November 01, 2022

What Does Medicare Part C Insurance Cover?

Presented by Theresa Rosen, CFP®, CLTC

Medicare Part C is a Medicare-approved private health insurance plan. Part C, also known as a Medicare Advantage plan, is an alternative to Original Medicare.

How—and When—Do I Enroll?

  • Initial enrollment: The initial seven-month enrollment period is the three months preceding your 65th birthday, the month of your birthday, and three months following your birthday. Note that you must first enroll in Parts A and B before choosing to receive your Medicare benefits through a Medicare Advantage plan.
  • Disabled individuals receiving social security or Railroad Retirement Board disability benefits:
    • Before age 65: The initial Part C enrollment period begins 21 months after you start receiving disability benefits and ends 28 months after you start receiving disability benefits. (Please note: Your Medicare eligibility begins 24 months after you start receiving disability benefits.)
    • At age 65: The initial seven-month enrollment period applies.
  • Annual open enrollment period: Open enrollment begins October 15 and ends December 7. During this annual open enrollment period, you can switch from Original Medicare and enroll in a Part C plan or choose a different Part C plan. Coverage under your new Part C plan begins January 1 of the following year.
  • Annual Medicare Advantage open enrollment period: The Medicare Advantage open enrollment period begins January 1 and ends March 31 every year. The choices that can be made between January 1 and March 31 are limited. Clients can only move from one Medicare Advantage plan to another or go from a Medicare Advantage plan to traditional Part A and Part B.  Since traditional Medicare does not cover prescription drugs, clients can enroll in a Part D plan if they decide to return to Part A and Part B.  
  • Special enrollment: The special enrollment period begins when you move away from a Part C plan’s service area or your health insurance coverage through an employer’s plan ends.
    • Generally, special enrollment periods are for two full months. The two-month period typically begins the month after your prior health insurance is terminated.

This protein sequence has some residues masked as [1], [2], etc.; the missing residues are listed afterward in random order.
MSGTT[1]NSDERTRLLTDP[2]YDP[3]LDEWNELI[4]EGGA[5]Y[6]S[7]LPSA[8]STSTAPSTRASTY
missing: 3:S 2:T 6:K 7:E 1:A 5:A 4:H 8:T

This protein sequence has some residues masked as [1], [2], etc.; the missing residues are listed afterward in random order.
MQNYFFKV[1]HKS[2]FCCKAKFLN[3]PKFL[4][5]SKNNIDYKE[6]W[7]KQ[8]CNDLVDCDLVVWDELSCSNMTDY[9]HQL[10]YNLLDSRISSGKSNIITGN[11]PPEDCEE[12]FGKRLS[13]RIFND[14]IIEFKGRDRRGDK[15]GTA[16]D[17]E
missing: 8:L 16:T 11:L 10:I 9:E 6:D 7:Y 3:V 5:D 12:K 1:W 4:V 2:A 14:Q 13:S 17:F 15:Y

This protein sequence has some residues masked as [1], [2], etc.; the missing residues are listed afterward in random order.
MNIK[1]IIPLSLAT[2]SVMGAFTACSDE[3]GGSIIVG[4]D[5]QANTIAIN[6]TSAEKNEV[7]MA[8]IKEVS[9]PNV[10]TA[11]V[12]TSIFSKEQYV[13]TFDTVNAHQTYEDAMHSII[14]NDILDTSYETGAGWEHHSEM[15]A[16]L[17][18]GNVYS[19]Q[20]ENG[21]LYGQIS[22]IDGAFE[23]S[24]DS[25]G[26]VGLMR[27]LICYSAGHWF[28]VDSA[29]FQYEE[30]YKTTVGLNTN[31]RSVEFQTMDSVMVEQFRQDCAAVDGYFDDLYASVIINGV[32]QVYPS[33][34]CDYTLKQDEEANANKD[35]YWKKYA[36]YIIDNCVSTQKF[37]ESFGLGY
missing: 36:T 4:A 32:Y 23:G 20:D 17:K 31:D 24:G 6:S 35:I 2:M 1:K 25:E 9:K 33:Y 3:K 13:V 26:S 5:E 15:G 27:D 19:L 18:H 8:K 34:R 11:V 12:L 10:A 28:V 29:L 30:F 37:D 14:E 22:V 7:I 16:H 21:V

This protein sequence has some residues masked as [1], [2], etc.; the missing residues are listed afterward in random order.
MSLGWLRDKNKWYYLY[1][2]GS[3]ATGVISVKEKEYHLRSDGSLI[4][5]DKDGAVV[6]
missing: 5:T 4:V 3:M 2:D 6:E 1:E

• If you discontinue a Part C plan and don’t enroll in a new Part C plan within two months, you will be reenrolled automatically in traditional Part A and Part B plans.
    • If you lose employer-provided health insurance because of the COVID-19 pandemic, you have an eight-month special enrollment period to sign up for Medicare. You may choose coverage through Part C once you enroll in Parts A and B. 

What’s Covered (and What’s Not)?

The Centers for Medicare & Medicaid Services approves the plans that are offered by private insurance companies. Medicare pays a fixed amount to the private insurer for the coverage provided.

  • Part C includes Part A hospital insurance and Part B physician insurance. Part C plans usually include Part D prescription drug coverage. In addition, Part C plans may offer benefits such as dental, vision, and hearing.
  • Your out-of-pocket expenses will vary by plan. Variable costs include monthly premiums, deductibles, copayments, and out-of-network charges.
  • Although Part C covers physician insurance, you still must enroll in Part B and pay the Part B premium.
  • Part C plans cannot require prior authorization for COVID-19 tests. Also, during the national emergency declaration, Part C plans must cover fees charged by out-of-network providers if you are not able to see an in-network physician or get to an in-network hospital or pharmacy. Part C plans cannot charge enrollees for the COVID-19 vaccine.    

What Else Do I Need to Know About Medicare Part C Coverage?

When you enroll in a Part C plan, you’re still enrolled in Medicare.

  • There are five types of Part C plans:
    • Health maintenance organizations (HMOs)
    • Preferred provider organizations (PPOs)
    • Special needs plans (SNPs)
    • Private fee-for-service (PFFS)
    • Medical savings accounts (MSAs) (Please note: MSAs are available only if you have a high-deductible Medicare Advantage Plan.)
  • In addition to plan costs and service-area restrictions, there are several factors to consider when selecting a Part C plan:
    • Part C plans, particularly HMOs and PPOs, typically require you to use in-network providers or to obtain referrals prior to appointments with specialists. You must verify whether your Part C plan will cover the charges from out-of-network providers.
    • Part C plans may change providers within their networks at any time. Likewise, health care providers may choose to leave a Part C plan’s network.
    • Not all Part C plans offer prescription drug coverage. For example, MSA plans do not. If your plan does not include prescription drug coverage, you must enroll in a separate Part D plan.
    • Different Part C plans have different out-of-pocket limits. Once you meet your out-of-pocket limit, you will not incur charges for covered services for the remainder of that plan year.
  • Part C plans are available to individuals with preexisting conditions, and plans can be targeted to meet the needs of enrollees with specific conditions like end-stage renal disease. 
  • Part C plans offer a variety of telehealth services, including e-visits and virtual check-ins. 
  • You can search for Part C plans in specific locations using the online tool at www.medicare.gov/find-a-plan/questions/home.aspx. You can personalize this search by including your Medicare number and date of birth.

This material has been provided for general informational purposes only and does not constitute either tax or legal advice. Although we go to great lengths to make sure our information is accurate and useful, we recommend you consult a tax preparer, professional tax advisor, or lawyer.


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